Impex is a newer audiophile label from the team that previously ran Cisco Music, itself a respected reissue label, which closed shop in 2008. The Impex catalog is relatively small, but they have reissued some amazing jazz albums, including the classic live Friday Night in San Francisco by Al Di Meola, Paco de Lucia and John McLaughlin (33.3 and 45 rpm versions), and several reissues from the famous Three Blind Mice J-Jazz label; the Three Blind Mice 45 Box will blow your socks off.

Impex Vinyl Albums
The Real Deal: These Impex releases will make you feel you’re really there with the artists.

Barely Breaking Even (BBE) is another reissue label that has done a lot of Japanese Jazz reissues, both of full albums, and their excellent compilation series, J Jazz: Deep Modern Jazz from Japan which is now up to Volume 3.

J-Jazz Records
J-Jazz: A great way to discover one of my favorite jazz sub-genres.

Other audiophile reissue labels to look out for include Original Recordings Group (ORG), Pure PleasureSpeakers CornerMusic Matters (Joe Harley’s Blue Note reissue project before he moved to Tone Poet), and Classic Records (now taken over by Acoustic Sounds, but worth buying on the used market). There are certainly other labels I haven’t covered here, and I’d love to hear about them in the comments or via Instagram at @audioloveyyc.

If you haven’t yet ventured into audiophile vinyl and want to get more from your system without upgrades, then check out some of these labels and recordings; you’ll be impressed. And if you’re already sold, look out for some of the less prominent labels and give them a try; there are some real gems out there.


This article originally appeared at ecoustics.com and has been published here with permission.


In Sheep’s Clothing is powered by its patrons. Become a supporter today and get access to exclusive playlists, events, merch, and vinyl via our Patreon page. Thank you for your continued support. 

Related Articles

Sort By
12th Isle
2 Tone
2020
2022
2023
33rpm
45rpm
4AD
5 Selects
5 Seletcs
7"
99 Records
A&M
Abbey Lincoln
Aboriginal
Abstract
Ace Tone
Acid
Acid Archives
Acid Folk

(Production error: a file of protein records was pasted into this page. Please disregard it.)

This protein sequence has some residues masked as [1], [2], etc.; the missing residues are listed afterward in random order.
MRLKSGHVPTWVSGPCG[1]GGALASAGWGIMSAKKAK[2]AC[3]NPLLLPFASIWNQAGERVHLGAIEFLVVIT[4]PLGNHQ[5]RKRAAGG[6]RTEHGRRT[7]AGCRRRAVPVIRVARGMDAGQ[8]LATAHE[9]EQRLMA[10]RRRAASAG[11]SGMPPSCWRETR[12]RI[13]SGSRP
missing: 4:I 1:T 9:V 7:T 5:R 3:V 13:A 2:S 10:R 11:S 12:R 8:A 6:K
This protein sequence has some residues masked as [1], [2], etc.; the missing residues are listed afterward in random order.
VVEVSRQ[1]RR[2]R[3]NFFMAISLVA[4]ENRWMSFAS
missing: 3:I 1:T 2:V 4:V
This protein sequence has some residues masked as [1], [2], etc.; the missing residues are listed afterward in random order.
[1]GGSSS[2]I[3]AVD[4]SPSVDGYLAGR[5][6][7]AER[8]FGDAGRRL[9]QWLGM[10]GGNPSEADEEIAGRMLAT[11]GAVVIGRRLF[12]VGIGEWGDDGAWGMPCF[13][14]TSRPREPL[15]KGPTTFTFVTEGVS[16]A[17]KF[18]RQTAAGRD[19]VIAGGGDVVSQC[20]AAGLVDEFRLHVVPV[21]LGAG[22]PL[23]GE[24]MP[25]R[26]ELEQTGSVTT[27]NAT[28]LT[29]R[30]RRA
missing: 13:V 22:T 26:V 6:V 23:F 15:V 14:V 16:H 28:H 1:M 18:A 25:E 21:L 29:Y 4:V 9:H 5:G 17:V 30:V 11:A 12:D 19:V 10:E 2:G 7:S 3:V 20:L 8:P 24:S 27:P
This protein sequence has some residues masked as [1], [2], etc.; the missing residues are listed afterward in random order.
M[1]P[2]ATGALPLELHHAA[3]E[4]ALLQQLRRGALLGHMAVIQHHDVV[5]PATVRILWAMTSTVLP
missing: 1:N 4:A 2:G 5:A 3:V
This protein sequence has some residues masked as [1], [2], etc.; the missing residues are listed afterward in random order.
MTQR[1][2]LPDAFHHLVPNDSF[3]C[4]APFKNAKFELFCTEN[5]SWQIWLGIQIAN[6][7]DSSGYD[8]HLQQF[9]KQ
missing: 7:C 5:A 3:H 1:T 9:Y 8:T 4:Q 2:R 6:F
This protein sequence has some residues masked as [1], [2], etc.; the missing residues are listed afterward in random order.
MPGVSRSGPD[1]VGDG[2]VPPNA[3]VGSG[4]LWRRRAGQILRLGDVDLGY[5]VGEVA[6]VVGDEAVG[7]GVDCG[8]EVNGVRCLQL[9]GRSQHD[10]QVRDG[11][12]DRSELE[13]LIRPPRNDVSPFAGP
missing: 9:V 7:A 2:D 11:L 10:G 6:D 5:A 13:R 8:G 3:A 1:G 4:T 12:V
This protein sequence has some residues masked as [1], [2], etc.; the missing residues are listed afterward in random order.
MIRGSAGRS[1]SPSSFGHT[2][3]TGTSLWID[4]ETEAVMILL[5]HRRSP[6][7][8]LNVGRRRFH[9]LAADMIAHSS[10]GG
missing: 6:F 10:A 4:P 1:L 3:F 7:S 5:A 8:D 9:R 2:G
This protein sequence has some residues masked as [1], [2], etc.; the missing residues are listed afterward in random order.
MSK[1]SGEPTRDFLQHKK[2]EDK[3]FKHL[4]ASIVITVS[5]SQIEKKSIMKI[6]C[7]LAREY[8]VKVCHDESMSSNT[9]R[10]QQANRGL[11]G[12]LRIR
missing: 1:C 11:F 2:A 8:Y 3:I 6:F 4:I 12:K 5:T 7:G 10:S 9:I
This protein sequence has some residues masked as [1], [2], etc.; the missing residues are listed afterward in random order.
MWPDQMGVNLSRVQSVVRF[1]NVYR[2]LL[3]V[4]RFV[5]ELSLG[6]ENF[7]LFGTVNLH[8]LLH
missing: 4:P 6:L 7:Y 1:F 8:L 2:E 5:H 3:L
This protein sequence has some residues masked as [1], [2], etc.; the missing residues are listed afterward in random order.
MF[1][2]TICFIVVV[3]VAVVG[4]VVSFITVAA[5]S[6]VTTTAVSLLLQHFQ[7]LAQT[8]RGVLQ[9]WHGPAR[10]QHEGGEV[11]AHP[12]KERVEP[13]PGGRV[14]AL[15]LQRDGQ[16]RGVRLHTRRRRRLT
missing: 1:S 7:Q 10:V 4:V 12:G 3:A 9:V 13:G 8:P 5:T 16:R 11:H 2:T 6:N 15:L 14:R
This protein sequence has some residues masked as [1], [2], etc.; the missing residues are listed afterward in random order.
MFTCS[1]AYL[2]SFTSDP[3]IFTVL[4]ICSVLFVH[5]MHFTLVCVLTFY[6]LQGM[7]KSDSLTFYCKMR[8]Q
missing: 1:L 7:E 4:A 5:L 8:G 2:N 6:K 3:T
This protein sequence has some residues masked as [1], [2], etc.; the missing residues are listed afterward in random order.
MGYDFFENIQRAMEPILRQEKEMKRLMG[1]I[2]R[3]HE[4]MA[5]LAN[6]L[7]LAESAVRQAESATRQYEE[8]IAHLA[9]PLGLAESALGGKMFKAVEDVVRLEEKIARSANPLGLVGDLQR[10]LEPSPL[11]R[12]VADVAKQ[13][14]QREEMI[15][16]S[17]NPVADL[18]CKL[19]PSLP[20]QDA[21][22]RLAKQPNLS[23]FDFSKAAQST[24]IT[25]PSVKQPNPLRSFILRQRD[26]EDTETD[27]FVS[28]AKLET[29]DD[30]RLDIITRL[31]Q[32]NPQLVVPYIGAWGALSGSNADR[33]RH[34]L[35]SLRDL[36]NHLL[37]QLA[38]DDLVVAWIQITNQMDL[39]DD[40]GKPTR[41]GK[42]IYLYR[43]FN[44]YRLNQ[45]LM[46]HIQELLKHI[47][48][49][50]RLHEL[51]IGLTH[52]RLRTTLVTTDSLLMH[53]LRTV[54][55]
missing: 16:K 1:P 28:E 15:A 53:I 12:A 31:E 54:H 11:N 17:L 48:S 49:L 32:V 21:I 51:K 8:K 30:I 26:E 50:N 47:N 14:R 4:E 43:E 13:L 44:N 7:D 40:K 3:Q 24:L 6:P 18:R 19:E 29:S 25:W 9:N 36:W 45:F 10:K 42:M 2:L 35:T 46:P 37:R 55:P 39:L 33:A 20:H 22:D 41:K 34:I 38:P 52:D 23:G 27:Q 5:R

Acid House
Acid Punk
Acid rock
Acoustic
Adrian Sherwood
Africa
African
Afro
Afro House
Afro-Cuban
Afrobeat
Alan Braufman
Alan Ginsberg
Alan Greenberg
Alan Thicke
Albert Ayler
Album Cover
Alex Patterson
Alice Coltrane
All Genre
Altec
Amaro Freitas
Amazon Music
Ambient
Ambient Jazz
ambient techno
American Primitive
Amoeba Music
Amplifier
Analog
Anatolian Rock
Andrew Weatherall
Andy Warhol
Anenon
Animal
Animation
Anna Butterss
Antonio Zepeda
AOR
Aphex Twin
Aquarium Drunkard
Archie Shepp
Archival
Armenia
Art
Art & Design
Art Dudley
Art Film
Art Pop
Art Rock
Artform Radio
Arthur Russell
Article
Arvo Part
Ash Ra Temple
Asian Underground
Audiogon
Audiophile
Audiovisual
Austin Peralta
Australia
Autechre
avant
Avant-Garde
Avant-pop
Avant-Rock
Avent-Garde
Balearic
Bali
Ballad
Bargain Bin
Baroque
Baroque Pop
Basquiat
Bass
Bauhaus
Bayou Funk
BBC
BBC Radiophonic
Beat Scene
Beats
Beats in Space
Bebop
Belgium
Bennie Maupin
Berlin-school
Best of 2020
Beverly Glenn​-​Copeland
Bhutan Stamps
Big Band
Bill Laswell
Black Ark Studios
Black Jazz
Blaxsploitation
Blood & Fire
Blue Note
Blues
Blues Rock
Bob Marley
Bola Sete
Bollywood
Boogie
Book
books
Boom Bap
Boredoms
Bossa
Bossa Nova
Brainfeeder
Brazil
Brazilian Folk
Breakbeat
Breezy
Brian Eno
Broadcast
Bruce Weber
Bruton Music
Buddhism
Budget Audiophiler
Cabaret
Calypso
Cambridge Audio
CAN
Candombe
Cannanes
Canterbury
Cape Jazz
Cape Verde
Caribbean
Carla Bley
Cartridges
Casio
Cassette
Cats
CD
Celluloid
Chamber Jazz
Chamber Music
Chamber Pop
Chan Marshall
Channel One Studios
Chanson
Charles Lloyd
Charles Mingus
Chee Shimizu
Chet Baker
Chicago
Chillout
Chinese
Chiptune
Choral
Christmas
City Pop
Classic Album Sundays